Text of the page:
October 11, 2014

5 ways Amnesia Improved my Life.

Holly Winter Teaching a writing class in the Bahamas coldwinter@sprintmail.com[2]

When I was in college 30 years ago, I accepted an “aspirin” from a stranger which ended up being a makeshift “roofie.”

This pill erased more than one evening; every memory from the first 18 years of my life was gone.


I didn’t remember my family, couldn’t read, and wasn’t able to understand the meaning of basic things like a shower or shoelaces.

No amount of wishing, therapy, or creative visualization could connect me to my lost self; I tried everything.

Though the psychological strain of starting over was overwhelming, there were gifts, too.

1. Powerful Memories.

I have recovered one memory of myself as a child: I’m riding a bicycle with one hand on the handlebars and feeling independent and free. That’s all I have, this one memory. Trust me, one good memory is far better than none.

Loving this one memory led me to set a life goal: how many memories could I add to my memory bank?

I have a passion for creating memorable experiences. I don’t own a television and don’t want one. I’m too busy photographing old gold mines, learning to ride a bike, inventing healthy recipes, and writing about my adventures.

2. Better Teacher.

I know what it’s like to be the only person in a room who doesn’t know what an airplane is, or how to tell time, or why people hold hands. Learning to write was tough. I was the only adult around who had a hard time learning the names of colors.

Was I the only one who didn’t know my colors?

After over 20 years in the classroom, I have zero tolerance for anyone who makes fun of a student for asking a “dumb question” or for learning at a lower level. I will never tire of helping others gain the skills that everyone else already knows.

3. Forgotten History.

One of my mother’s friends told me that I confided in her, pre-amnesia, about a molestation that happened to me when I was a young teenager. Post-amnesia this friend let me know I could ask her about it any time.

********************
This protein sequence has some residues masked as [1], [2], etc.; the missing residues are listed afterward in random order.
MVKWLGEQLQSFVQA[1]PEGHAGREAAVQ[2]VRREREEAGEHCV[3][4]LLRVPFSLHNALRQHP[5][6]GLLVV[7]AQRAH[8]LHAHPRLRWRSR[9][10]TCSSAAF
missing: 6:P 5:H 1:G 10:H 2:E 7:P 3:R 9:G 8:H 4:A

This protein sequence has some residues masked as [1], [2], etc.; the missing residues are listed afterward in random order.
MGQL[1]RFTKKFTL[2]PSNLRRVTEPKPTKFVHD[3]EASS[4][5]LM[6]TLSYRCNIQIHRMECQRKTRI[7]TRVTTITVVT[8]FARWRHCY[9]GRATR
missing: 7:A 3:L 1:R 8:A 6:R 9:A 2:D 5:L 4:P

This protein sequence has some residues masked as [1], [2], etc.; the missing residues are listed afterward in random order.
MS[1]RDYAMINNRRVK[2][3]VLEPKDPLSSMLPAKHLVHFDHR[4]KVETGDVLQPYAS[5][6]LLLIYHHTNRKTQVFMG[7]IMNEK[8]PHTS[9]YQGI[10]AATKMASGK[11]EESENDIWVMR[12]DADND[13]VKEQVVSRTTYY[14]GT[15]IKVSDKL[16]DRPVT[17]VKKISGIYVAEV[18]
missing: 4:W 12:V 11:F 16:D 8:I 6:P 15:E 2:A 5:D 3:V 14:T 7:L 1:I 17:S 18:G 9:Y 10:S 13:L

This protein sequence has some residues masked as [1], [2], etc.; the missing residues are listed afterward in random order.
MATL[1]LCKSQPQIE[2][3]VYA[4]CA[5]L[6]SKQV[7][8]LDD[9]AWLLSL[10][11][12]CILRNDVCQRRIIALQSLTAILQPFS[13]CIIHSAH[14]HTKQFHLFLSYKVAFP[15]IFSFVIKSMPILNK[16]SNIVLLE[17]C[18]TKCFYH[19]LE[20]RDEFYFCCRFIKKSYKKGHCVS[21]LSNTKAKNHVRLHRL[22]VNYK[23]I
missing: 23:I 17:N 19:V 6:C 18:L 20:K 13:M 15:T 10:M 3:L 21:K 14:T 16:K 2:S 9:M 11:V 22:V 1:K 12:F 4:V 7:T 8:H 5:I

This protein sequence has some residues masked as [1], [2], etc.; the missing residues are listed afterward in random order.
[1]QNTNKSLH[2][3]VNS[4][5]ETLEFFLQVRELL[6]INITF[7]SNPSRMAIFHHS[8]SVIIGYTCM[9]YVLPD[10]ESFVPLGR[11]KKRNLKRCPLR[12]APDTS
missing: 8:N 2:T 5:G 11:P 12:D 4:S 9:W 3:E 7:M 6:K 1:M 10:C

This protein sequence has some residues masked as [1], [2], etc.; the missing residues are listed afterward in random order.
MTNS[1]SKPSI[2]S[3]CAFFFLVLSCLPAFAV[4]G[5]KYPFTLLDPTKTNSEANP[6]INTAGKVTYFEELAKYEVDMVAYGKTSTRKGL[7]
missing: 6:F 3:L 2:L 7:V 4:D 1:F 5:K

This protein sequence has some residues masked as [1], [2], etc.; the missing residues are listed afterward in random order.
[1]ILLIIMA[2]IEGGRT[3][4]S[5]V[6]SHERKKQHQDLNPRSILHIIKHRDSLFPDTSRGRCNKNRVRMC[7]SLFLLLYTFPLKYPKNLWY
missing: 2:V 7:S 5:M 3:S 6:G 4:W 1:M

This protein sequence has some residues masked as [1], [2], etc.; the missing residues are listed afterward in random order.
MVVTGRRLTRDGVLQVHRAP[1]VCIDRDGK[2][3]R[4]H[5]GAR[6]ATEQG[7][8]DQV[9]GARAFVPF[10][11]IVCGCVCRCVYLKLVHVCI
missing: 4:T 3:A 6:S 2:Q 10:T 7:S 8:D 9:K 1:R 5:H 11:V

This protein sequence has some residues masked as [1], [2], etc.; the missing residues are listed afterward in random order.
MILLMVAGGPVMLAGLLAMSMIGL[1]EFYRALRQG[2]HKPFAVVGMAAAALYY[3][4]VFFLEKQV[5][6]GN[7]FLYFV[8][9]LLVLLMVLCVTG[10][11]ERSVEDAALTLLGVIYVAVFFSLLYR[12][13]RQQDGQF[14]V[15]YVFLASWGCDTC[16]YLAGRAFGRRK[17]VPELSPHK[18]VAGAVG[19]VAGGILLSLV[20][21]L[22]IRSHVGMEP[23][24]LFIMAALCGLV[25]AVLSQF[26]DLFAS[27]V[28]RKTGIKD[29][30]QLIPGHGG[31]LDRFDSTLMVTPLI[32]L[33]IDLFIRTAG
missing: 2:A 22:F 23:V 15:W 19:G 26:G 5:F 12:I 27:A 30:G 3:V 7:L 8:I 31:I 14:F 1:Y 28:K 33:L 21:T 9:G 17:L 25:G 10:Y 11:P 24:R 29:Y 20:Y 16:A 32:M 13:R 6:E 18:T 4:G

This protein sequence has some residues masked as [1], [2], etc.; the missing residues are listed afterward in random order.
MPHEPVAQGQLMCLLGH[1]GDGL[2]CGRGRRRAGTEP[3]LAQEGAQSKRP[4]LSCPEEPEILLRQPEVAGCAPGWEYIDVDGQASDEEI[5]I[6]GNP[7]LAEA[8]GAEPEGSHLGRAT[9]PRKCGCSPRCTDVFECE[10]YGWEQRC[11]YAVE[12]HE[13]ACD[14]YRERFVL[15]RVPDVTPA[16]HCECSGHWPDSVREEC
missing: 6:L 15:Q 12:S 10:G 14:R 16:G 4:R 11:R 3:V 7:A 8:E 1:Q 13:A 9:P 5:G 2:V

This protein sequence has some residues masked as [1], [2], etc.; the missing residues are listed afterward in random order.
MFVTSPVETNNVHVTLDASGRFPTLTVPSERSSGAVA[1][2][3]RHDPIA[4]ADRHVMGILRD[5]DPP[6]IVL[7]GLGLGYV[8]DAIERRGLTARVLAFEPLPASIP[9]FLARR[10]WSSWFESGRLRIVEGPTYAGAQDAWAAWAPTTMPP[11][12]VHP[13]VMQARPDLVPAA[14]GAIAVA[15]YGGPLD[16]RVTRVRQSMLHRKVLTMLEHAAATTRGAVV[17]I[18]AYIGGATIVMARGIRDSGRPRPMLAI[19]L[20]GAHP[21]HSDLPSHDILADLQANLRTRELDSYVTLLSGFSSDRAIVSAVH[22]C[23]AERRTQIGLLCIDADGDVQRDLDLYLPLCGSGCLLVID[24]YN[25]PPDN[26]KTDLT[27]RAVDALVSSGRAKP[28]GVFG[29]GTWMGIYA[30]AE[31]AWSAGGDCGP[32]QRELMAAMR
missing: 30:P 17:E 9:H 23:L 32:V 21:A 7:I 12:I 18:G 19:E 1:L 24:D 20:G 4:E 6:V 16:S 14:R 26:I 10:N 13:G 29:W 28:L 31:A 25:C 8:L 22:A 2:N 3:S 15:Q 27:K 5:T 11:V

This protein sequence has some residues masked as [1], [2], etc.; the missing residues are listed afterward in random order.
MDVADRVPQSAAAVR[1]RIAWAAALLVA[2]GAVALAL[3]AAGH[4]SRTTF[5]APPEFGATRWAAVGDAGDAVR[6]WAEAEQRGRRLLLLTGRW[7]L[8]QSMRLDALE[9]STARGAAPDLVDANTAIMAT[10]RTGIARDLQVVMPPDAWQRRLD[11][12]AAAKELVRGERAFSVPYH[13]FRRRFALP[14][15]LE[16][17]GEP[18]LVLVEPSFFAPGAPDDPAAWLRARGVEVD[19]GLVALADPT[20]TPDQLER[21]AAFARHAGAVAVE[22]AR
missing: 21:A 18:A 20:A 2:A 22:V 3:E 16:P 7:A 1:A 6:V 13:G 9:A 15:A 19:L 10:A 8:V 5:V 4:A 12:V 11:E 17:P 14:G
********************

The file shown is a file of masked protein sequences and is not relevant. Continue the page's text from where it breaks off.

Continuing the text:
I’ve never asked, and I never will. Why would I?

There have been a number of doctors and therapists who fear that this trauma is stuck inside of me somewhere. I don’t share their fears; I celebrate having a mind that’s literally wiped clean.

I refuse to worry about something I don’t remember. Amnesia’s ability to detach from the demons of my youth may be its greatest gift of all.

4. Stronger Friendships.

For years I yearned to connect to my former self. When I couldn’t, I wanted to connect to friends. Since all of my friends became strangers, I had to work on finding people who resonated with the new me.

These days I surround myself with amazing people who add fun and excitement to my life. Kindness is the number one attribute I look for in a friend. I also love to spend time with people who have exciting interests outside of work.

5. Healthier Love Life.

Having amnesia means I entered adulthood without any preconditioning. I was naïve of the issues connected to body image, sexuality, and being a woman. Though my mother taught me the basics, there were no lessons on shame, guilt, or awkwardness when it came to intimacy.

There are two ways to approach sexuality: open or closed. Having my prior conditioning erased permitted me to remain open.

As a spiritual practice, many people long to live in the present. This is easier for me; I’m a master at detaching from my past. “Letting go” helps me remember to breathe in where I am, who I am right now, and what I like.

Even the difficult times have lessons. Losing who I was taught me to ground myself in who I had become.

Curious. Trusting. Connected. Unsure. Excited. Open.

Though I may not know where I came from or who I used to be, where I am now…this is home.



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Editor: Rachel Nussbaum

Photo: Holly Winter

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